There is an episode of The West Wing where one of the characters, Josh, spends the entire episode in a therapy session, beginning to work through his post-traumatic stress disorder. At the end of the episode, his boss, Leo, tells him this story:
This guy's walking down the street when he falls into a hole. The walls are so steep, he can't get out. A doctor passes by and the guy shouts up, 'Hey you, can you help me out?' The doctor writes a prescription, throws it down in the hole and moves on. Then a priest comes along and the guy shouts up, 'Father, I'm down in this hole, can you help me out?' The priest writes out a prayer, throws it down in the hole, and moves on. Then a friend walks by. 'Hey Joe, it's me, can you help me out?" And the friend jumps in the hole! Our guy says, 'Are you stupid? Now we're both down here!' The friend says, 'Yeah, but I've been down here before, and I know the way out.'
Most of us are probably familiar with this story, and some of us may have even used it before in other sermons. But we often overlook a very important detail: Leo felt such a responsibility to Josh’s well-being that he waited for him long into the night.
How often, though, do we fall short on our responsibility to support our peers when they really need it most?
In this week's parasha, Bo, we read of the plague of darkness: "Moses stretched out his hand over the heavens, and there was gloomy darkness throughout all the land of Egypt for three days, - לֹא רָאוּ אִישׁ אֶת אָחִיו - a man could not see his brother, and a man could not arise from his spot, for three days, but for all the Children of Israel, there was light in their settlements." (Ex. 10:21-23)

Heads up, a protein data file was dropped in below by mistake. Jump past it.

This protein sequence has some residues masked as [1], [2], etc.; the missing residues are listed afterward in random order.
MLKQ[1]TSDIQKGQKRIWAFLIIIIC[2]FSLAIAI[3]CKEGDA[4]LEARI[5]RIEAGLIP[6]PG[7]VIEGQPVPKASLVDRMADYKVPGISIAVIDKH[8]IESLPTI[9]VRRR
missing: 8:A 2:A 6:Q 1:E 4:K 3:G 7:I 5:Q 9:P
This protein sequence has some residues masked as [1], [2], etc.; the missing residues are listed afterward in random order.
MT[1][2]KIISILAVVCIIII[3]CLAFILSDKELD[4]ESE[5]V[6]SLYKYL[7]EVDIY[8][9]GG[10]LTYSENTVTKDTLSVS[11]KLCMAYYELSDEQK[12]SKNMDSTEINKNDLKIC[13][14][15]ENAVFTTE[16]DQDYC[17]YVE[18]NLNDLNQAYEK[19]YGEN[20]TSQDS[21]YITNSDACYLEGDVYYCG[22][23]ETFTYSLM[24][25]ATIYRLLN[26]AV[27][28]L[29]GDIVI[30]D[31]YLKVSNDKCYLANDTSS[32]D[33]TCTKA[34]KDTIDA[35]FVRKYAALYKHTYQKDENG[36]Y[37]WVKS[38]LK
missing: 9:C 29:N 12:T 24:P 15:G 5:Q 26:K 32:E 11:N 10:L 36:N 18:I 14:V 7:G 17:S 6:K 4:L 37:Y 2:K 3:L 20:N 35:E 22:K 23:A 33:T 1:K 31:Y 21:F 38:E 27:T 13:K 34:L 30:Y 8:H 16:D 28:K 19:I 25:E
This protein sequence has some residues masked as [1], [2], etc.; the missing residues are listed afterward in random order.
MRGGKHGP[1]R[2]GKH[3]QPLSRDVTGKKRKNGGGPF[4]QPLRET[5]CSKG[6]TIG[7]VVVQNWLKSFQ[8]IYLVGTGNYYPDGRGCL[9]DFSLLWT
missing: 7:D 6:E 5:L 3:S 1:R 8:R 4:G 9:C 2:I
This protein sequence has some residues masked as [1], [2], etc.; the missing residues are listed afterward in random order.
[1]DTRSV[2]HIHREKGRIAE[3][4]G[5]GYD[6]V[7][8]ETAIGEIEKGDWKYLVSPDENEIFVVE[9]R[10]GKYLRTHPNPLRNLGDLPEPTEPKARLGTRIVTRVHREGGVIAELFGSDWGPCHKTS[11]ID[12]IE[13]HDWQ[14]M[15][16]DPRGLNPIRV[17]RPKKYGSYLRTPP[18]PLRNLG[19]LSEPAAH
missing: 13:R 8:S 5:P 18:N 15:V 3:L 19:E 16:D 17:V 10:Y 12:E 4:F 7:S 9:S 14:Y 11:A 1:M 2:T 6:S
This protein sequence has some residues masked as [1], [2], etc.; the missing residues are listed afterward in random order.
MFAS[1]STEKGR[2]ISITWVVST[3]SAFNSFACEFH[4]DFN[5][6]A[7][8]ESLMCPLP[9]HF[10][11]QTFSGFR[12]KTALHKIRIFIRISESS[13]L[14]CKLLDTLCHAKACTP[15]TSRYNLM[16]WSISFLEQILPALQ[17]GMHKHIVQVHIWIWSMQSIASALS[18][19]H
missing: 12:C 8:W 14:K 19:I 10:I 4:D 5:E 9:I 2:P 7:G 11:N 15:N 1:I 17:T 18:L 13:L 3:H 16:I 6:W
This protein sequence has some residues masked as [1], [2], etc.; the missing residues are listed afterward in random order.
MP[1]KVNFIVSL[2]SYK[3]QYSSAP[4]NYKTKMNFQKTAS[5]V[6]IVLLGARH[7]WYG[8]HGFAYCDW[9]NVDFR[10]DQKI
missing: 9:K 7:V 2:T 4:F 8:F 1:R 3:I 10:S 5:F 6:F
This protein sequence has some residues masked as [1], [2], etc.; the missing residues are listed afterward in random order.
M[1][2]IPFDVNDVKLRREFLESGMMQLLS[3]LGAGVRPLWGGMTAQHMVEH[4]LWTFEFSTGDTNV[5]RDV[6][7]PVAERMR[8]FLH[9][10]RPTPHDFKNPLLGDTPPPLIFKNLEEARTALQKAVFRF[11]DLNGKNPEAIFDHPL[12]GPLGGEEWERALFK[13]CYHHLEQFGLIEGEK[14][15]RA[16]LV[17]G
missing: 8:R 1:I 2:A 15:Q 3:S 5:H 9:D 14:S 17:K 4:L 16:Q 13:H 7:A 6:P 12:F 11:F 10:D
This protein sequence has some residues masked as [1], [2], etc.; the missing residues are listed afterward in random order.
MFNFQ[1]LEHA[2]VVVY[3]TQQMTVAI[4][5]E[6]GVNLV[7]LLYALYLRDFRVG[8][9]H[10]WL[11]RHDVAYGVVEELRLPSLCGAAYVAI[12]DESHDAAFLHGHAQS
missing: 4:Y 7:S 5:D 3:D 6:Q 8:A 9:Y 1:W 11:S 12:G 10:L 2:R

A Midrash explains that this darkness is the same darkness that existed before God created light, a "darkness of Hell." What Hell is this darkness? It is the punishment that awaits those who cannot truly see their neighbors, who cannot feel the pain and recognize the dignity of their afflicted neighbors. Indeed, the Talmud explains in Berachot that dawn is defined as “when one can recognize the face of a friend.” In other words, the rabbis are telling us that the plague of darkness can happen to any of us, when we cannot see the face of the other. But the way out of that darkness is looking at our friend and seeing their joy and their pain.